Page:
This part of the website is designed to help you develop your thinking and writing style.
Study skills are often ignored by many students (a common attitude is that ‘I know how to write') but this is probably unwise: even if you understand something, being able to convince someone else (e.g. a tutor or examiner) that you do is quite another matter.
Students arrive at university with a wide variety of essay experience: some will have done one, two or even three arts subjects at A-level, while others might not have written an essay since GCSE (or even before). The art of writing an economics essay at university is quite different than that required of an A-level English student though, so the advantage that arts students might feel they have is probably illusory.
A new dilemma also occurs when you write an Economics essay at University: referencing. The importance of referencing will be stressed to you throughout your University life as it is imperative to research, essays, articles and projects.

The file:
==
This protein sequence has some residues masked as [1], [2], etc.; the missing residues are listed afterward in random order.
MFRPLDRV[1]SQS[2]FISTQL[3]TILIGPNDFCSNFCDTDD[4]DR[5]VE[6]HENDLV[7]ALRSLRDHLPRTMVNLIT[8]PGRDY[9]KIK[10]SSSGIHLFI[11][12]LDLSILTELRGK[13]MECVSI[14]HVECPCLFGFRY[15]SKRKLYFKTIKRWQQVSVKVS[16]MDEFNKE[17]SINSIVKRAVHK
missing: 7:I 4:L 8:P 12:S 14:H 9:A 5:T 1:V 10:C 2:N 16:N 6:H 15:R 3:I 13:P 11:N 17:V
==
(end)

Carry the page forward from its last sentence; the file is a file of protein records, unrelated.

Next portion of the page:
Many students boast of being able to ‘blag' - writing an essay with little knowledge of a subject and normally doing ok.
This tacitly acknowledges the importance of good writing skills. In fact, blagging can only get you so far (and many students claim to ‘blag' to cover up for when they've revised well or else it seems like they're putting too much effort in).
You need a solid base of knowledge (and some prior thoughts on a subject) to write a convincing essay. But you also need to be able to write well. Poor English, structure and argument will obscure the fact you understand something.
This section draws heavily on the work of some academics from the LSE - Margaret Bray, Susie Laurence and Neil Mclean. It is worth looking at their original work - it contains many useful examples of good and bad writing.